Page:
WelCom September 2016:
In his exploration of ‘Mary in Culture’ as a contemporary form of scriptural analysis, Kieran Fenn FMS presents part four of his series.
Mary and Latin
In 1974 Pope Paul VI published his Apostolic Exhortation, Marialis Cultus: Devotion to the Blessed Virgin Mary. Along with this, the National Conference of American Bishops affirmed: ‘…the permanent importance of authentic devotion to the Blessed Virgin’ (#99, Behold Your Mother: Woman of Faith). Both documents were prompted by diminishing popular devotion to the Blessed Virgin, which followed the liturgical reforms of the Second Vatican Council.
One explanation for this decline was the introduction of the local language into the liturgy. Prior to Vatican II, when only Latin was used in the liturgy, popular devotions in many countries were an outlet for legitimate expressions of piety peculiar to particular cultures in their various national languages. The introduction of these various national languages in the liturgy lessened the need for other devotions in the vernacular.
Of course other sociological and anthropological factors were involved. One was the level of secular and religious education among the laity, which has increased dramatically. The need for laity education was addressed by St John Paul II as one of the Church’s greatest needs. Devotions of significance to European immigrants to many countries would gradually lose their significance for successive generations of their children. The challenge is to contribute to the development of ‘authentic’ Marian devotion as urged by the two documents mentioned, to incarnate the church and a devotion ‘of permanent importance’ in a world that is distinctively new.
To incarnate European-inspired devotion to Mary, the Mediterranean maiden, in distinctively new countries, is a cross-cultural task of mammoth proportions, for it involves the challenge to understand two – and in our own country more than two – contrasting cultures: that of the Mediterranean world and that of our own shores. Marian devotion will have to be both faithful to its Mediterranean roots and relevant to its new cultural context.
In exploring this topic we will look at three areas. Firstly: Mary, the Mediterranean Maiden. Secondly: Marian Devotion for Believers. Thirdly: Marian Devotion and Spirituality.
Mary, the Mediterranean Maiden
Our Biblical ancestors, including Mary, lived in a Mediterranean world whose culture shaped their total life experience including their experience of God. We live in a totally different world and culture, which also shape our life experience including our experience of God. Several primary-value orientations guided all Mediterranean people, including Mary.
Being: describes an orientation towards human activity marked by spontaneity in response to life experiences. This is the exact opposite to the take-charge outlook. It is manifest in Mary’s response to the message of the angel: ‘Behold I am the handmaid of the Lord; let it be done to me according to your word.’ Mary yields willingly to accept life as is very normal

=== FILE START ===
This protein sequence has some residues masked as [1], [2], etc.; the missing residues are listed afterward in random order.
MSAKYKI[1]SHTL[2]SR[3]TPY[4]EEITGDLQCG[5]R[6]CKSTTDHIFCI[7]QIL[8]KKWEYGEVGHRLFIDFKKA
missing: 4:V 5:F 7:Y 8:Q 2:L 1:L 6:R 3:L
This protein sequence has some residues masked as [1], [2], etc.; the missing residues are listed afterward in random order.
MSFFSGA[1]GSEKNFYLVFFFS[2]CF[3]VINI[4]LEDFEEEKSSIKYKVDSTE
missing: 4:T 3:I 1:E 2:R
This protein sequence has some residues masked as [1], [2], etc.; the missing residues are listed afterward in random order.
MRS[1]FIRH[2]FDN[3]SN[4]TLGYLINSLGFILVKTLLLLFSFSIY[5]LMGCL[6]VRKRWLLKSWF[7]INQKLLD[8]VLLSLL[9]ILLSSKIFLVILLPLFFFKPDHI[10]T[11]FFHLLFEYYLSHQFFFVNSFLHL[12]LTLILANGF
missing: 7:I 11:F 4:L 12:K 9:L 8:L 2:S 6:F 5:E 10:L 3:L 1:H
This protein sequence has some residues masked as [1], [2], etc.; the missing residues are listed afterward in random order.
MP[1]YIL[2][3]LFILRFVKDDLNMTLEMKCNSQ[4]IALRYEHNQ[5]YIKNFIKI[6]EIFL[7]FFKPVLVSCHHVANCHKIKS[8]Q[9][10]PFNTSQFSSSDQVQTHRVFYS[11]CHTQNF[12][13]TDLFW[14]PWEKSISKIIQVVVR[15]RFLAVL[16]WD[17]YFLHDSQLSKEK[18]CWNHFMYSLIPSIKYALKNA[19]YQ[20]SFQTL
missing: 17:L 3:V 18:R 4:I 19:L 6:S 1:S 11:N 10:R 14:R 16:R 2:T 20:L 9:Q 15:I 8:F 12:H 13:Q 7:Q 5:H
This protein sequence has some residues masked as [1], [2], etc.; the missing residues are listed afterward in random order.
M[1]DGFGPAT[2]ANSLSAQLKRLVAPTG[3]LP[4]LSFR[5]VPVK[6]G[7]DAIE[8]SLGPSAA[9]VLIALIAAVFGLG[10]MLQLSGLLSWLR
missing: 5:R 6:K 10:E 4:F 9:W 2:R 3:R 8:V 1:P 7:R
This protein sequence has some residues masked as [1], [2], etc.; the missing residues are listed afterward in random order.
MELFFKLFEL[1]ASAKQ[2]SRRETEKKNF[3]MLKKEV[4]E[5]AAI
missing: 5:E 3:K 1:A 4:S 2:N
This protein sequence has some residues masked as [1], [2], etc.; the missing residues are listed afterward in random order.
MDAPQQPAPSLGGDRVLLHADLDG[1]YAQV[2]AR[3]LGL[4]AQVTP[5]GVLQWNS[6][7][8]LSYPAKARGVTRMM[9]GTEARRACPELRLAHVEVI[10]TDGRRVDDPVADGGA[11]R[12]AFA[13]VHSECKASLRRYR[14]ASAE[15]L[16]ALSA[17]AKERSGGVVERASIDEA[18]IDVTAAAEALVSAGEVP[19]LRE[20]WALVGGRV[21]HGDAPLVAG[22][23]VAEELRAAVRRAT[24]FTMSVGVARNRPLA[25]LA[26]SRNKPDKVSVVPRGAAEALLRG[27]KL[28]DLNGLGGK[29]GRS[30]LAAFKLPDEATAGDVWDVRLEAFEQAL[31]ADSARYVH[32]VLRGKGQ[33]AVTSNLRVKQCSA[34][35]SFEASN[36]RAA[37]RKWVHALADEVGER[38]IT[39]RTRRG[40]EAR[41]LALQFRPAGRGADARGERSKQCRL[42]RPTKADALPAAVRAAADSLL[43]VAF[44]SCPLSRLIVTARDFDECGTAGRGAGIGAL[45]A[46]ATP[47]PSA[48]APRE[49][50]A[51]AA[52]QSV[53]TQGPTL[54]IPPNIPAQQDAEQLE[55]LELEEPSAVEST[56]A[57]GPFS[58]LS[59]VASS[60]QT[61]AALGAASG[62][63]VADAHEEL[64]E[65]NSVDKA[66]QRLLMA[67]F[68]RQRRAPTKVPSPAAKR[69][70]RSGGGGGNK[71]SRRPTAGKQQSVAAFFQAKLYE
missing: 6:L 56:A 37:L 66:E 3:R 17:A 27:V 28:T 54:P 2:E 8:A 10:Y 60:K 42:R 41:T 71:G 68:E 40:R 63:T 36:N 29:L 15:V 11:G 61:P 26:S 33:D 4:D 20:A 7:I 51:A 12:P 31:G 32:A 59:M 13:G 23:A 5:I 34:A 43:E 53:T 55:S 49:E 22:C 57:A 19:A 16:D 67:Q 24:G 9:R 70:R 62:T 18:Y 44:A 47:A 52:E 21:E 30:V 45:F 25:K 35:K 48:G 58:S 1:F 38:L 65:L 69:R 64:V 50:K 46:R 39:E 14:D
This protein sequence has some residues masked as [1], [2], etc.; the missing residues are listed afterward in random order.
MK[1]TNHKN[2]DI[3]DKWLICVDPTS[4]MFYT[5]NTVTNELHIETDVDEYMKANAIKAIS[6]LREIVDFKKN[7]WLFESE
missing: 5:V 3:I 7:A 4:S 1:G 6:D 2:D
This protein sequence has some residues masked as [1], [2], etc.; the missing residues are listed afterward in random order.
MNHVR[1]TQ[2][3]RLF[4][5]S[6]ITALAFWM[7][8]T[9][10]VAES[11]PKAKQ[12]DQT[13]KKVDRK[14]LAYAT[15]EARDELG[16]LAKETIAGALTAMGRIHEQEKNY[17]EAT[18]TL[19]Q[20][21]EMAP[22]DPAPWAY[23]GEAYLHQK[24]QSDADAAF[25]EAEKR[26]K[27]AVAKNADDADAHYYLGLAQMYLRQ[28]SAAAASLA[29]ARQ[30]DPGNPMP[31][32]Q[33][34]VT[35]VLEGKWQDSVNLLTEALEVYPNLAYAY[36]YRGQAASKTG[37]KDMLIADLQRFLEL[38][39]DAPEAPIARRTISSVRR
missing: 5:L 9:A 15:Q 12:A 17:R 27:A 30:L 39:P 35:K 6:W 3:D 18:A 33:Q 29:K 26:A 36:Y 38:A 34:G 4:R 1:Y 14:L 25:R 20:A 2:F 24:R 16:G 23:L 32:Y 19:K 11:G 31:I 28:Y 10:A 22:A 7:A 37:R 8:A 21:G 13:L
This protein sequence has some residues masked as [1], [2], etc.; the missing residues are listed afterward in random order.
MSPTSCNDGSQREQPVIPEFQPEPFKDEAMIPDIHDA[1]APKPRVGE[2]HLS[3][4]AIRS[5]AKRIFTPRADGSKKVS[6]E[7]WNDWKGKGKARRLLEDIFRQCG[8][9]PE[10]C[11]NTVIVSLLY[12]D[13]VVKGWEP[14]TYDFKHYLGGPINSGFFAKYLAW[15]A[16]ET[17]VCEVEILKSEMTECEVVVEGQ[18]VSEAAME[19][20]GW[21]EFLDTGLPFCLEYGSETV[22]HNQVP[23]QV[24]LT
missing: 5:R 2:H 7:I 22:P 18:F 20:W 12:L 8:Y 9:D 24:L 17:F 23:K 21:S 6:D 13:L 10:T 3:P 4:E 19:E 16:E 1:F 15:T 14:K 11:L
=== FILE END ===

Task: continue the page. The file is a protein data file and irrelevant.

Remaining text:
At Cana, where Mary invites Jesus to intervene in a moment of need then gives instructions to the servants and apparently ‘takes charge’ of the situation, her behaviour rather indicates she and Jesus are somehow related to this couple and family. It would be shameful for a non-relative to interfere in the affairs of a non-related family. Even here, Mary responds spontaneously as a female relative is expected to respond – with a concern for the honour of the family lest it be shamed by a sudden shortage of wine at a celebration.
‘Behold I am the handmaid of the Lord; let it be done to me according to your word.’ [Luke 1:38]. Mary yields willingly to accept life as is normal for Mediterranean people.
Group focus: rather than focus on individuals, individuals are always to subordinate personal wishes and desires to the group. While listening to Jesus teach, the crowd notes the approach of visitors and advises Jesus: ‘Your mother and brothers wish to see you.’ They fully expect Jesus to halt his personal teaching agenda and to defer to his family, his ‘main’ group, even above the needs of the crowd, also an important group for Jesus. His mother and brothers expect that too. Imagine the shock of Jesus’ reply. He appears to have gone right on teaching and ignoring his family’s request.
Two cultural aspects should be noted. The behaviour of all Mediterranean family members is expected to contribute rather than detract from family honour. On the other hand, the rude outburst of an adolescent son towards his mother (see, The Child Lost in the Temple) that demonstrates his growing manliness, are supposed to disappear in adulthood and be replaced by a less-strained relationship. Notice that Mary comes with a group just as she stands at the foot of the cross with another group (the women and the Beloved Disciple). Just before he dies, Jesus makes sure Mary will not be left alone but will have some adult male to look after her as the culture requires.
While the annunciation is a personal experience for Mary and is presumed to have taken place in a home, recall the home is the domain of all the women. Woman and children of the extended family are all in and around the home. It is rare and open to suspicion of shameful behaviour in the Middle East if a woman ever appears anywhere alone rather than in the company of other women and children of the extended family.
Source: Pilch, John J. Mediterranean Devotion and Wellness Spirituality: Bridging Cultures. BTB
Kieran Fenn FMS, resides at The Grove Community, Birch St, Lower Hutt.